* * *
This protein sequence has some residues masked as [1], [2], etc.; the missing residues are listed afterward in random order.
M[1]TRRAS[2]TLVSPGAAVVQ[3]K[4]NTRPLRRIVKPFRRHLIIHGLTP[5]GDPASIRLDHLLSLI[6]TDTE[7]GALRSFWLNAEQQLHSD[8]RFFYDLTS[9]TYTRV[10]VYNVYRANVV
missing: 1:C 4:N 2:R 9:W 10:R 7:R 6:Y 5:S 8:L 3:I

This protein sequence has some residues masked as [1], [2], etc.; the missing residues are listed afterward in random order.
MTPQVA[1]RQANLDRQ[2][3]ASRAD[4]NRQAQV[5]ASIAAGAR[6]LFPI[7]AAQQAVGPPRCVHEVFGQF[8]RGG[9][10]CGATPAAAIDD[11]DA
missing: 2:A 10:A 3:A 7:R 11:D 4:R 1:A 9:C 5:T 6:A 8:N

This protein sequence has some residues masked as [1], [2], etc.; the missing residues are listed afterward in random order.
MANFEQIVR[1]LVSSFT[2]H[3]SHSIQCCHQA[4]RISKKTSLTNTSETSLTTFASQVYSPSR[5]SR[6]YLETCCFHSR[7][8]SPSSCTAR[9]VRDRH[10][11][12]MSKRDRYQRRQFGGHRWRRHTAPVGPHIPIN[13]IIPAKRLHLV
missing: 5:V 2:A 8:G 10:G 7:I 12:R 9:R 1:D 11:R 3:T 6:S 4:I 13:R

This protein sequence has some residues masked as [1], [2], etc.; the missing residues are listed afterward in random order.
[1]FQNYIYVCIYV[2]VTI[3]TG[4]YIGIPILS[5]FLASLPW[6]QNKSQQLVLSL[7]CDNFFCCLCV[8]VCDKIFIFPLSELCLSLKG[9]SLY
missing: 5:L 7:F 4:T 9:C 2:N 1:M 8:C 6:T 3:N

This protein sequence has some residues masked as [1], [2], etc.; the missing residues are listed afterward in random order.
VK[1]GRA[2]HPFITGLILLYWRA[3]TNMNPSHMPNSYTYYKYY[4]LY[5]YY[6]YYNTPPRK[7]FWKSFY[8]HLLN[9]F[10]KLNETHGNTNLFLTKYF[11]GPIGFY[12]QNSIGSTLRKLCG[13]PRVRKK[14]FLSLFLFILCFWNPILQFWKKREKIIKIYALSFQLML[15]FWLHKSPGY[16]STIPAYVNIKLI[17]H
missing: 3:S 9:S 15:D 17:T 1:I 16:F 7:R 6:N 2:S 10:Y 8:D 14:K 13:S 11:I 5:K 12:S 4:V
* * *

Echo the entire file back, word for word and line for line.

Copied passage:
This protein sequence has some residues masked as [1], [2], etc.; the missing residues are listed afterward in random order.
M[1]TRRAS[2]TLVSPGAAVVQ[3]K[4]NTRPLRRIVKPFRRHLIIHGLTP[5]GDPASIRLDHLLSLI[6]TDTE[7]GALRSFWLNAEQQLHSD[8]RFFYDLTS[9]TYTRV[10]VYNVYRANVV
missing: 1:C 4:N 2:R 9:W 10:R 7:R 6:Y 5:S 8:L 3:I

This protein sequence has some residues masked as [1], [2], etc.; the missing residues are listed afterward in random order.
MTPQVA[1]RQANLDRQ[2][3]ASRAD[4]NRQAQV[5]ASIAAGAR[6]LFPI[7]AAQQAVGPPRCVHEVFGQF[8]RGG[9][10]CGATPAAAIDD[11]DA
missing: 2:A 10:A 3:A 7:R 11:D 4:R 1:A 9:C 5:T 6:A 8:N

This protein sequence has some residues masked as [1], [2], etc.; the missing residues are listed afterward in random order.
MANFEQIVR[1]LVSSFT[2]H[3]SHSIQCCHQA[4]RISKKTSLTNTSETSLTTFASQVYSPSR[5]SR[6]YLETCCFHSR[7][8]SPSSCTAR[9]VRDRH[10][11][12]MSKRDRYQRRQFGGHRWRRHTAPVGPHIPIN[13]IIPAKRLHLV
missing: 5:V 2:A 8:G 10:G 7:I 12:R 9:R 1:D 11:R 3:T 6:S 4:I 13:R

This protein sequence has some residues masked as [1], [2], etc.; the missing residues are listed afterward in random order.
[1]FQNYIYVCIYV[2]VTI[3]TG[4]YIGIPILS[5]FLASLPW[6]QNKSQQLVLSL[7]CDNFFCCLCV[8]VCDKIFIFPLSELCLSLKG[9]SLY
missing: 5:L 7:F 4:T 9:C 2:N 1:M 8:C 6:T 3:N

This protein sequence has some residues masked as [1], [2], etc.; the missing residues are listed afterward in random order.
VK[1]GRA[2]HPFITGLILLYWRA[3]TNMNPSHMPNSYTYYKYY[4]LY[5]YY[6]YYNTPPRK[7]FWKSFY[8]HLLN[9]F[10]KLNETHGNTNLFLTKYF[11]GPIGFY[12]QNSIGSTLRKLCG[13]PRVRKK[14]FLSLFLFILCFWNPILQFWKKREKIIKIYALSFQLML[15]FWLHKSPGY[16]STIPAYVNIKLI[17]H
missing: 3:S 9:S 15:D 17:T 1:I 16:F 7:R 6:N 2:S 10:Y 8:D 14:K 13:S 11:I 5:K 12:S 4:V